In the wake of several high-profile animal abuse cases, animal rights activists packed the legislature last night to testify for two animal welfare bills.
Both measures drew support from passionate advocates, including some who questioned GovGuam’s commitment to enforcing animal cruelty laws already on the books.
Bill 185 would overhaul Guam’s animal cruelty law.
Guam Animals In Need (GAIN) President Cyrus Luhr helped write the bill. He works for Sen. Sabina Perez who introduced the measure, which is also known as the PAWs Act.
Luhr said the measure spells out what “animal abuse” and “animal neglect” means and defines different penalties for each.
“If somebody physically attacks an animal that should be a higher penalty than somebody who chains up their dog outside and doesn’t provide it care. But we also provide new aggravated classes for both of those categories. So if you chain up your dog and they suffer and then have permanent injury, we have a new higher, steeper penalty that’s aggravated animal neglect. And a similar one for aggravated animal cruelty. Which would be purposeful torture and killing of an animal,” Luhr said.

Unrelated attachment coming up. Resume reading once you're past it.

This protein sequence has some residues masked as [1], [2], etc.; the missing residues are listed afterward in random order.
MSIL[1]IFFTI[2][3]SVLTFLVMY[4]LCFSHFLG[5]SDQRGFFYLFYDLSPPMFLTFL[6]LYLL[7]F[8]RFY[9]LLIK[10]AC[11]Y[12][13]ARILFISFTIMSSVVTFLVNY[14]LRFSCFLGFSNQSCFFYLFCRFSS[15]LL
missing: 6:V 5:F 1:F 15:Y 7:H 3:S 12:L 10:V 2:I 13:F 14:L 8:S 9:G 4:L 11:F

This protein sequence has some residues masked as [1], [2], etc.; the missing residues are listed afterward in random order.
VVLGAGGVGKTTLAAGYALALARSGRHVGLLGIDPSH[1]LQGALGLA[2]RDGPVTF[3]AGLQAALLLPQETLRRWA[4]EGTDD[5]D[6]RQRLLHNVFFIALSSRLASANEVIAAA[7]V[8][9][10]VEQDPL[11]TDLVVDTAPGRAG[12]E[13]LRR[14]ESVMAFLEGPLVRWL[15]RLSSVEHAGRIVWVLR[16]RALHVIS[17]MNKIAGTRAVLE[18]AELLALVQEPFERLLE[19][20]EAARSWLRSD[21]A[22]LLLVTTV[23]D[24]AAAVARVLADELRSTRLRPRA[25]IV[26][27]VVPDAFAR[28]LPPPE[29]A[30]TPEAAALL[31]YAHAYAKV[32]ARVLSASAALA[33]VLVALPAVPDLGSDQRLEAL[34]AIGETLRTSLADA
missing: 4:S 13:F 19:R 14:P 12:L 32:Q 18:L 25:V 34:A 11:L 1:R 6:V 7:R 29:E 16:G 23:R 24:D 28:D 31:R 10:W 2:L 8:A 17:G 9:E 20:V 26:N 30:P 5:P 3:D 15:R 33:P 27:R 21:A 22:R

The other measure is Bill 77 which would impose fines of up to $2,000 and a jail term of up to one year for anyone that attempts to harm or inhibit the work of a law enforcement working dog.
Lt. Donald Flickinger, of the Guam Police Department, said these canines are invaluable. “Whether it be for explosive detection or narcotics detection, or even for patrol work. And seeing as that most laws were misdemeanors and basically a slap on the wrist. We needed something with more teeth,” he said.
Bill 77 also received strong support from GAIN and the law enforcement officials who testified in favor of it.